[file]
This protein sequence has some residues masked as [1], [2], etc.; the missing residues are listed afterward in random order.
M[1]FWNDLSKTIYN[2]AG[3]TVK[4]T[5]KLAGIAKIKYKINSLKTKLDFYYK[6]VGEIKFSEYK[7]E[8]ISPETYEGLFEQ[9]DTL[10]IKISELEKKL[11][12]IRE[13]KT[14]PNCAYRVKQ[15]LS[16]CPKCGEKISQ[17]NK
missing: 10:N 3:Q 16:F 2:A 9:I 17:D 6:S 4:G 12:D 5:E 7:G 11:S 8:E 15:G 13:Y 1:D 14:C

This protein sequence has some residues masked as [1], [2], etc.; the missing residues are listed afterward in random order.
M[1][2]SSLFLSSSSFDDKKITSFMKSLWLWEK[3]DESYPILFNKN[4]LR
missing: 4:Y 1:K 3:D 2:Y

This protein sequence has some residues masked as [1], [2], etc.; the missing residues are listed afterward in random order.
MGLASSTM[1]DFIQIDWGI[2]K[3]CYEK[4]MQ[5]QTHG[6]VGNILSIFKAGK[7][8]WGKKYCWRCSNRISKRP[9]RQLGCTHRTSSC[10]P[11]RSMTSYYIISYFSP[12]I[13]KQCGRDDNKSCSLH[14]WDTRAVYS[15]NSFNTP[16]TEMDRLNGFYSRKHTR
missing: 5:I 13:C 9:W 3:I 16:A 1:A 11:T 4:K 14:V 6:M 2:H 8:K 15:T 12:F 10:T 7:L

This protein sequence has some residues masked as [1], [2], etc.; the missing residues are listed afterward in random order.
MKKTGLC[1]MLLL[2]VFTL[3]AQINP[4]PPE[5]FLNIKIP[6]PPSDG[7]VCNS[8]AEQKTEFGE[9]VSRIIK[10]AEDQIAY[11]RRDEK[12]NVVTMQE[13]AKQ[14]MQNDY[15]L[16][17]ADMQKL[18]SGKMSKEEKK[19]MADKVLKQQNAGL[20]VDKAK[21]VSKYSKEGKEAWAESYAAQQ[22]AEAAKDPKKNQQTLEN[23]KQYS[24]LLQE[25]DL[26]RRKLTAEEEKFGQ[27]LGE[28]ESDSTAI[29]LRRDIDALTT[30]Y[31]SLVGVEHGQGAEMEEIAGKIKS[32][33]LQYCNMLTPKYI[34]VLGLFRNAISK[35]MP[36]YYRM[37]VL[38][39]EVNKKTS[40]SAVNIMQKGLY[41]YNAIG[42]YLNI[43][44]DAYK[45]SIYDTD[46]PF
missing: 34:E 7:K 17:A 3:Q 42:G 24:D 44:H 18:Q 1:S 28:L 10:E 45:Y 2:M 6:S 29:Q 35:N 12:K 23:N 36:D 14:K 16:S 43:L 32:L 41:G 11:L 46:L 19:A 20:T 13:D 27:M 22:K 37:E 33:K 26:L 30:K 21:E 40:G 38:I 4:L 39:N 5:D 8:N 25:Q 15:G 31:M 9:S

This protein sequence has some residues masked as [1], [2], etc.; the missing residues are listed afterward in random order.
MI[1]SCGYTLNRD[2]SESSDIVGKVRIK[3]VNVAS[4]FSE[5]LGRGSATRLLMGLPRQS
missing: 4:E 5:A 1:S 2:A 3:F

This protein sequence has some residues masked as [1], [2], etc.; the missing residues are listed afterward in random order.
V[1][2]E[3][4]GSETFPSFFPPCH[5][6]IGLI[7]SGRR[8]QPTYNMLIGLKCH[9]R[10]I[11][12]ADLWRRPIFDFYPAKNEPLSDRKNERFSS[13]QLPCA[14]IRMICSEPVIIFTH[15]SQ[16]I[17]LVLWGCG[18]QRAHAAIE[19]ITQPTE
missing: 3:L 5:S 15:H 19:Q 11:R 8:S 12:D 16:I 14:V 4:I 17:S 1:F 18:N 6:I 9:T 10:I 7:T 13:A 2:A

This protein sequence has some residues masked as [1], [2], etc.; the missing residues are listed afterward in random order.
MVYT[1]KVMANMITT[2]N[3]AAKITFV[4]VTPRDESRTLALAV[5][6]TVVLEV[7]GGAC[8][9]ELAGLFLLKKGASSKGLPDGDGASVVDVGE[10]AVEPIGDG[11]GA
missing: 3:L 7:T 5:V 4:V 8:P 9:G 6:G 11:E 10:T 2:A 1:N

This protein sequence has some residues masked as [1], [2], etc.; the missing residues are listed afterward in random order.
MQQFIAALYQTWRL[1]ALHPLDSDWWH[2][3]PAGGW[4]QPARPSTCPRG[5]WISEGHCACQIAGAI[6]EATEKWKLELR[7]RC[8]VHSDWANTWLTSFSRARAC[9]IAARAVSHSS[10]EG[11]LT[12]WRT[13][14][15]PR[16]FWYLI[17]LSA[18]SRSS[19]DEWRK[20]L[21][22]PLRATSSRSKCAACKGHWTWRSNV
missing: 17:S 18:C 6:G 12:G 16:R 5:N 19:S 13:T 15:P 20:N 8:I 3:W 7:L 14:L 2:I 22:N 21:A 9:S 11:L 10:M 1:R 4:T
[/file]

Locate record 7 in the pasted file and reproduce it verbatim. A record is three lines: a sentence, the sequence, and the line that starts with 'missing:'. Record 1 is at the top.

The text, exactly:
This protein sequence has some residues masked as [1], [2], etc.; the missing residues are listed afterward in random order.
MVYT[1]KVMANMITT[2]N[3]AAKITFV[4]VTPRDESRTLALAV[5][6]TVVLEV[7]GGAC[8][9]ELAGLFLLKKGASSKGLPDGDGASVVDVGE[10]AVEPIGDG[11]GA
missing: 3:L 7:T 5:V 4:V 8:P 9:G 6:G 11:E 10:T 2:A 1:N